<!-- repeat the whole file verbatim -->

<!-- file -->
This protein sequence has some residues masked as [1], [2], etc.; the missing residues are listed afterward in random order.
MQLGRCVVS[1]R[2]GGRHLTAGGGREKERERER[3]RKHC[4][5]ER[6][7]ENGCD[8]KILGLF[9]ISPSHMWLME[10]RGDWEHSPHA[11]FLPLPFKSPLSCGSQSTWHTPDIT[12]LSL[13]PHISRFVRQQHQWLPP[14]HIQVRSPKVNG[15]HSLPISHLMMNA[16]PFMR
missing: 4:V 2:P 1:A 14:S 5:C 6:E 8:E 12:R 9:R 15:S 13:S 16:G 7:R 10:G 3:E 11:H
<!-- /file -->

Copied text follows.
This protein sequence has some residues masked as [1], [2], etc.; the missing residues are listed afterward in random order.
MQLGRCVVS[1]R[2]GGRHLTAGGGREKERERER[3]RKHC[4][5]ER[6][7]ENGCD[8]KILGLF[9]ISPSHMWLME[10]RGDWEHSPHA[11]FLPLPFKSPLSCGSQSTWHTPDIT[12]LSL[13]PHISRFVRQQHQWLPP[14]HIQVRSPKVNG[15]HSLPISHLMMNA[16]PFMR
missing: 4:V 2:P 1:A 14:S 5:C 6:E 8:E 12:R 9:R 15:S 13:S 16:G 7:R 10:G 3:E 11:H